Photo by Antonia Leitner

One of the stranded pilot whales, a highly-intelligent member of the dolphin family, lies struggling for breath on Ballyness Beach, Falcarragh, west Donegal.

Heart-wrenching because there must be – and is – another, more humane, way to deal, with such a tragic situation. And the Irish authorities, in their usual bumbling, bureaucratic manner, haven’t cottoned on to it.

In other countries, including those in Europe as well as Australia and New Zealand, people are encouraged to come with buckets of water and towels when whales become stranded ashore, to help them survive, to prevent their sensitive skin from being burned up, until efforts can be made to return them to the waters from which they came. At Ballyness, there were reports of the authorities actually turning people back from doing so, including a young woman who was bringing glasses of saltwater to pour over the eye of a dying whale.

Photo by Joe Boland

Local people look on helpless as a pod of pilot whales struggle to re-enter deep waters. Photo by Joe Boland

How ironic. After all, it is usually us, humans, that cause such tragic situations in the first place. Pilot whales, 16 to 20 feet in length and highly-intelligent members of the dolphin family, usually live offshore, following and feeding at a depth of between 2,000 and 10,000 feet along the corridor of the Continental Shelf, which lies around 50 miles off Tory Island, according to local environmentalist, Gareth Doherty. If you see them near shore something is badly wrong. Through the dumping of toxic waste in the ocean and from tolerating – often unauthorized – military submarine activity, both of which interfere with marine animals’ natural sonar systems, we force vulnerable whales, as well as dolphin and other species, into shallow water where they become trapped and struggle for breath. Think of yourself drowning – very, very slowly. Think of a plastic bag being pulled tight over your face and you trying to breathe, realizing the next breath might be your last. That gives you some idea of the torture our close cousin, the whales – mammals just like us – went through this week at Ballyness beach, west Donegal.

That’s tragedy in itself. Worse is that what happened this week could have been prevented. Or at least dealt with in a less cruel fashion.

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Coastguard Joe Curran (in orange) and Gareth Doherty talk to Austrian Antonia Leitner about whale activity in the area.

Unlike many countries, Ireland doesn’t even have a formal, official SOP (Standard Operating Procedure) in place so that the various organisations – Gardai, health authorities, Dongal County Council, National Parks and Wildlife, the Irish Whale and Dolphin Group – know exactly what to do in a difficult situation like the one this week at Ballyness. Consequently, delays occur, and delays are crucial in such situations, literally the difference between life and death. Some authorities were telling people not to go near the whales, others were letting them do so. When asked about this, the inevitable response from wildlife and parks officials – most of which have a passion for animal safety – was that marine animals are protected in the wild in Ireland. However, stranded whales by the nature of the situation are obviously not ‘in the wild.’ Their response to this: ‘rules are rules, we have to follow protocol.’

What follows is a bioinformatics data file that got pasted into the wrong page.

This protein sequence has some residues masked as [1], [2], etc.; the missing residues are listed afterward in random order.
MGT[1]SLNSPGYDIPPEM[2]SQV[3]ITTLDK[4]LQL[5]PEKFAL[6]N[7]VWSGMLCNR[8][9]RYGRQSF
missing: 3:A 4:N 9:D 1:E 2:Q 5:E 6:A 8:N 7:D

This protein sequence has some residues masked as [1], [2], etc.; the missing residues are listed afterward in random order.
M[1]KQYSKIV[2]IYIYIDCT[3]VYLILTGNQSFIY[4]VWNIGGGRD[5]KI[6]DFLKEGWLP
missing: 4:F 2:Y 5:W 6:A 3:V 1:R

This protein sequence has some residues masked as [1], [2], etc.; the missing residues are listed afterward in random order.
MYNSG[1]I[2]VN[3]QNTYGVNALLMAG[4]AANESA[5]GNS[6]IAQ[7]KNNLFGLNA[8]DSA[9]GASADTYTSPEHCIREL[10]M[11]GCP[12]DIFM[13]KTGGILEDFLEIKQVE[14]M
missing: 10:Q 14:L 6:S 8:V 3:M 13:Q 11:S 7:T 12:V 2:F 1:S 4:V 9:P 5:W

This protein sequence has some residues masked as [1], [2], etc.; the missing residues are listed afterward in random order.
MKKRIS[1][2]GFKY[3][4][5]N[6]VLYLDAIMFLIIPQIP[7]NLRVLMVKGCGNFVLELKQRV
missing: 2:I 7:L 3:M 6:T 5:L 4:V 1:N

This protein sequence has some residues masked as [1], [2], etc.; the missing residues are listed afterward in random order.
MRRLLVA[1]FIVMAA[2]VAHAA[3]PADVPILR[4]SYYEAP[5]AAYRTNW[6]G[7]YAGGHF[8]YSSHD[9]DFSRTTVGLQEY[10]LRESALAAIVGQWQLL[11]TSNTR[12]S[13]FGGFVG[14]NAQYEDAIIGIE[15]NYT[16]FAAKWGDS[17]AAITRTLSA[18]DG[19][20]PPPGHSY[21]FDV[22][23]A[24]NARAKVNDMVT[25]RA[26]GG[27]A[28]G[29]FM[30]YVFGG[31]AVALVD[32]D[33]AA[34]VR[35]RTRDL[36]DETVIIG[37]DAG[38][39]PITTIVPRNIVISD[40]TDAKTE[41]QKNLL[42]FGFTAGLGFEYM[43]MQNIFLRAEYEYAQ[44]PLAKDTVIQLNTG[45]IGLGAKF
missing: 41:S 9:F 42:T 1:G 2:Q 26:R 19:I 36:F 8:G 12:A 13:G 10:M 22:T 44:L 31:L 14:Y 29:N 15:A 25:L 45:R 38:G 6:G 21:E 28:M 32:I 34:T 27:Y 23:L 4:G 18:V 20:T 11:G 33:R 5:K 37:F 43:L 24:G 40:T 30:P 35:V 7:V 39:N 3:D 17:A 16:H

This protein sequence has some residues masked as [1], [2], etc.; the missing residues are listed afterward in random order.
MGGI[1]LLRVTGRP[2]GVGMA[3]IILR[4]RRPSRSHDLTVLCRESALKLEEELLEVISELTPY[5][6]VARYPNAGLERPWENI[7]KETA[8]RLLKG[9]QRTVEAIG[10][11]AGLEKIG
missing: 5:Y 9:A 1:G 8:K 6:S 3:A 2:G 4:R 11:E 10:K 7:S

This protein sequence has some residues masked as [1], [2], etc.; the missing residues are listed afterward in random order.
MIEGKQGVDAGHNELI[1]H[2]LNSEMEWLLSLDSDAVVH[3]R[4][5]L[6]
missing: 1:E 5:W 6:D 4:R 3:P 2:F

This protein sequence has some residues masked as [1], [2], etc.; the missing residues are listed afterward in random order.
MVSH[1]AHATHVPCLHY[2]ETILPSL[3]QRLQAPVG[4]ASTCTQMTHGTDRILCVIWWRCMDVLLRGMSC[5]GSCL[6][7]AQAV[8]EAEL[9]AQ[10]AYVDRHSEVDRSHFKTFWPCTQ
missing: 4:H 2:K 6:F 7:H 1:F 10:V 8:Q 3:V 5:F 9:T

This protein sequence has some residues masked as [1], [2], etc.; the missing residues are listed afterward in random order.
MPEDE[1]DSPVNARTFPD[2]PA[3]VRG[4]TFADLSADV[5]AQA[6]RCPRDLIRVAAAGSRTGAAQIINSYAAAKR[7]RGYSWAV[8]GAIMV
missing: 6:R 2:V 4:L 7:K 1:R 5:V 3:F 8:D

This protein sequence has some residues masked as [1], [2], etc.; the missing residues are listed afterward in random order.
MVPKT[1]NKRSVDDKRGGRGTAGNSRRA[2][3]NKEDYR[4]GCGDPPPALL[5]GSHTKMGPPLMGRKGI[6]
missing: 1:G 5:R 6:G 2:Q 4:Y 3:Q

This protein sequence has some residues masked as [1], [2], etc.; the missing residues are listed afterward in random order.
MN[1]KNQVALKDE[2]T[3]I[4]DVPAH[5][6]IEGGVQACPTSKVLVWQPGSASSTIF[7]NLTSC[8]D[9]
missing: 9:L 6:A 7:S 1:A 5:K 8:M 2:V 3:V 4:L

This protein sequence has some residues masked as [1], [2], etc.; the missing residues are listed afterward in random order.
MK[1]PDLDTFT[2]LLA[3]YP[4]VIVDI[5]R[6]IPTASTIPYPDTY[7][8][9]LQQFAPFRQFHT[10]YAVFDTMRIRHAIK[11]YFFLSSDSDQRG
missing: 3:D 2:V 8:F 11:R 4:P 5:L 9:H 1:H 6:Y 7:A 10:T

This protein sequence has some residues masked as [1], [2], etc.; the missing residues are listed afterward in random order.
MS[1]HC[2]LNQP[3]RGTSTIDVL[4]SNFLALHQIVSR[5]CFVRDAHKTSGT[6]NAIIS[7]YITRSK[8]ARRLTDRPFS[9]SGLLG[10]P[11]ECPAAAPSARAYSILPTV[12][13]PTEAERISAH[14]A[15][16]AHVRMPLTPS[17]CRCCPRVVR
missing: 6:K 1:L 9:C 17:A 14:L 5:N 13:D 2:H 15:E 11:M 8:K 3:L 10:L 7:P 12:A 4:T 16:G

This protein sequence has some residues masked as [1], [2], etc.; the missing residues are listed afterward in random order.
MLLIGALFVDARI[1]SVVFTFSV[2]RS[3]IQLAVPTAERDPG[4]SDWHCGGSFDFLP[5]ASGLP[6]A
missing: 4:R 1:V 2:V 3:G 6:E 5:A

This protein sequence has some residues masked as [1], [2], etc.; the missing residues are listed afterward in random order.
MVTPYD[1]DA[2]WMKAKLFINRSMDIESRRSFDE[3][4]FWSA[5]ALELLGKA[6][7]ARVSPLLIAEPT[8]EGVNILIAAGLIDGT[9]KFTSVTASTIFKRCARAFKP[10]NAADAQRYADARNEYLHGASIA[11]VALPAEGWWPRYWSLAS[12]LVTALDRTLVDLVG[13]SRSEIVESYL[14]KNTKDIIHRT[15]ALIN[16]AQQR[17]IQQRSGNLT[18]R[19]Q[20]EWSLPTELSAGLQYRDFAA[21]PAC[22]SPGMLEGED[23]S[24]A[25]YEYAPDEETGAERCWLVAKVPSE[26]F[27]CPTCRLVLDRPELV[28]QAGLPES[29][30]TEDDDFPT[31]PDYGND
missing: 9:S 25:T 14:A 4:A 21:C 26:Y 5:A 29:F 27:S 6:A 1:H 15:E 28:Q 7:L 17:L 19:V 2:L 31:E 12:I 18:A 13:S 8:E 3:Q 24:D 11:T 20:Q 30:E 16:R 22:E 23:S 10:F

In some countries, a task force has been set up and vets specially trained to deal with such large mammals in such distress, even to administer opiates as a mean of ‘mercy killing’ to put the unfortunate animals out of their misery. Not in Ireland, even though such a task force has been ‘under discussion’ for quite some time.

Photo by Joe Boland

Efforts underway by local environmentalists to try to save some of the struggling pilot whales. Photo by Joe Boland

Remember, the stranding and deaths of the 13 whales at Ballyness is not the only example. There have been 13 such whale strandings over the last year in Donegal. Not to mention the 32 whales on Rutland Island two years ago, all left to die, then cut up and transported to Cavan where they were burned in an incinerator. Have you any idea how much that whole operation cost? Tens of thousands of euro in hard-earned public money wasted by Donegal county council – money for the hire of JCB diggers and their drivers simply to be on stand-by – just waiting for the whales to die; costly overtime for Gardai and personnel of the National Parks and Wildlife – just waiting for the whales to die; transport trucks; butchers for the cut-up of the bodies; fees for incineration. That money could have been better used for proper equipment to try to push the whales back into the water – some would survive, others might not, but we’ve got to try. That money could have been used to purchase the opiates; for training of vets; for sending blubber samples to laboratories – as they do in many other countries – to find out what is causing the strandings in the first place.

It’s no wonder we Irish are the laughing stock of Europe, and beyond. It’s long past time Irish authorities faced up to their responsibilities in the proper manner. Whether it’s caring for our precious wildlife; dealing with crooked bankers; or organizing a bloody country-and-western music concert, we just seem to cock things up.

Photo by Joe Boland

Gareth Doherty, environmentalist and wildlife enthusiast with Selkie Sailing, Derrybeg, and colleagues, observe the efforts of pilot whales as they try to make their way back out to sea. Photo by Joe Boland

And we will continue to cock things up – until Irish people wake up, realize they’re being made a fool of and use their voices and their feet to put an end to it.